It is difficult to narrow down the extensive catalogue of Daniel Dumile’s output, for he is both an accomplished MC and a prolific producer for everyone from Nas to Masta Ace to Ghostface Killah. Daniel started out as Zev Love X when he and his littler brother, DJ Subroc, started the group KMD. After their first album, Mr. Hood, they lost their other member, Onyx, and became a duo who sought to release their second album, Black Bastards, but the album was ultimately shelved due to its “obscene” artwork depicting a stereotyped “Sambo” cartoon being lynched. DJ Subroc died around this time, and this sent Daniel into a self-imposed sabbatical, where he was “damn near homeless, walking the streets of Manhattan, sleeping on benches and sh*t,” as he described in The Wire Magazine.
It was his return that created his central, villainous persona: M(etal) F(ace) Doom. Wearing a woman’s stocking on his head, he would freestyle at open mic events at cafés in Manhattan. He would become Doom with a metal mask, seldom showing his face in public, pictures, or videos without it. Daniel came back as a villain to antagonize the music industry that forced KMD to disband. He came back a villain for all of us, to rebel against the forces that seek to dehumanize us. Being a villain depends on perspective and who is telling the story. A villain according to the Capitalist structures that made him. However, to the rest of us, he is a hero.
In honor of MF Doom, here is a list of his 10 perfect tracks narrowed down to his actual rap albums. This list does not include tracks from the many tracks he produced for others or his hip-hop instrumental albums. To include all of these would be too grand of an undertaking. So without further ado, here are the perfect 10 by MF Doom (and his multitude of aliases).
Track 1: “Dead Bent” by MF Doom, Operation: Doomsday
Featuring a heavy sample of Isaac Hayes’ “Walk On By,” punctuated by samples of “Super Hoe” from Boogie Down Productions’ classic album Criminal Minded, and Atlantic Starr’s “Always.” MF Doom describes the stories he tells as imagination. Most are made up, but that’s the fun of it according to him. He can create a mythos around MF Doom. Doom weaves his braggadocio with ease, yet is endearing in a comic book kind of way, which is exactly what he was going for.
Track 2: “Anti-Matter (ft. MF Doom & Mr. Fantastik)” by King Geedorah, Take Me To Your Leader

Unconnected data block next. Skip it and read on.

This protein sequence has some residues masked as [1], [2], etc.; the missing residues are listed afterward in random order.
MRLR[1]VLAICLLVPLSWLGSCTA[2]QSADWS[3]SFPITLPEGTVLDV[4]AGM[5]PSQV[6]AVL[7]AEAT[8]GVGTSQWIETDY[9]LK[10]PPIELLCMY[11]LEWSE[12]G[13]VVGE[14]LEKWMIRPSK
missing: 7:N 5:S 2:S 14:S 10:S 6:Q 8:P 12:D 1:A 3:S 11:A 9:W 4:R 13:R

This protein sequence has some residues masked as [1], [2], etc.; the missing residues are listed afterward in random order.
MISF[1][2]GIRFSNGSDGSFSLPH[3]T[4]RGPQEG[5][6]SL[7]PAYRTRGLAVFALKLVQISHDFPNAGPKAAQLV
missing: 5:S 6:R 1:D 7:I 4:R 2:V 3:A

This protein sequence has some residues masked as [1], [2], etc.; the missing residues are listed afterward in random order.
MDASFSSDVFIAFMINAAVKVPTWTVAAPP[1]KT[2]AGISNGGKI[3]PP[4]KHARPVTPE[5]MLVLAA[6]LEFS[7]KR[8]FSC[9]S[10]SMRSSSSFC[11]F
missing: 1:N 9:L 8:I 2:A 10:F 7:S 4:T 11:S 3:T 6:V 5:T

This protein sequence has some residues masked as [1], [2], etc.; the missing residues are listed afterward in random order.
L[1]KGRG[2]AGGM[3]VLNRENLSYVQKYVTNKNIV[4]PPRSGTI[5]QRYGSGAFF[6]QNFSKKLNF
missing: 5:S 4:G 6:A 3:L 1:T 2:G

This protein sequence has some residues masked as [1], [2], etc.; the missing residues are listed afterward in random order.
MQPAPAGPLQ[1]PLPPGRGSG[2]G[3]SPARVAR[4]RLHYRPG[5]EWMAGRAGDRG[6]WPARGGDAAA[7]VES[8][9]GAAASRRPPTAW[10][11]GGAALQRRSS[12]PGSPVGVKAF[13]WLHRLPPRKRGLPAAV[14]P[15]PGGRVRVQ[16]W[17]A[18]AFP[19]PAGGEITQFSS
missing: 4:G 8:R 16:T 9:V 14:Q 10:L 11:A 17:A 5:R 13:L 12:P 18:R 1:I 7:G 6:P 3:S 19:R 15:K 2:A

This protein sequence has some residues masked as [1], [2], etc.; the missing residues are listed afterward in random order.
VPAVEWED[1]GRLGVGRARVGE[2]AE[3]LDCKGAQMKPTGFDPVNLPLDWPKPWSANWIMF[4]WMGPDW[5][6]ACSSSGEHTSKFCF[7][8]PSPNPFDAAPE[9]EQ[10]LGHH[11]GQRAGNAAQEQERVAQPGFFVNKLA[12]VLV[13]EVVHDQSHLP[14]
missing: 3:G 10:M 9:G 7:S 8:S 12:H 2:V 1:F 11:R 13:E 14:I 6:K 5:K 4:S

King Geedorah, another alias, came out of The M.I.C. (Monsta Island Czars) Collective when they all chose monster names from the Godzilla mythos and Doom took on the three-head dragon, King Ghidorah, which is fitting with the multiple “heads” that Doom takes on during his career. He is one but many.
The central sample in this track is “Message from a Black Man” by The Whatnauts, pitched and sped up. And the feature is by Mr. Fantastik, whose true identity is unknown. He only appears on a couple of MF Doom tracks and nowhere else. Some think it is Count Bass D, but others deny it. Yet what is known is the absolute energy and cohesion that these voices create over one of Doom’s, er…I mean Geedorah’s best beats.
Track 3: “Saliva” by Viktor Vaughn, Vaudeville Villain
This song features drum samples from The Detroit Emeralds’ “You’re Getting A Little Too Smart” from 1973 and the rhythm and horn samples from Jean Knight’s “Carry On” melded into a circular bed of sound that rides and punctuates Doom’s flow:
“Great balls of fire
Guess who just crawled out the muck or mire
That could make you trust a motherf*ckin’ liar
A real shuck n’ jiver
Vaughn never been a duck-‘n’-diver
He spit on the mic, yuck—saliva”
Viktor Vaughn is a play on one of Doom’s comic villain inspirations, Victor von Doom. Another alias that fills out the supervillain collective that are contained within the myth and mind of Doom. Once again, his lyrics contain a mixture of bravado, food and culture references, and evil plots for world domination. His lyrics are for the taking. Seeking meaning in them is a multifaceted activity. One of the reasons why Doom remains from of the greatest rappers of all time.
Track 4: “Strange Ways” by Madvillain, Madvillainy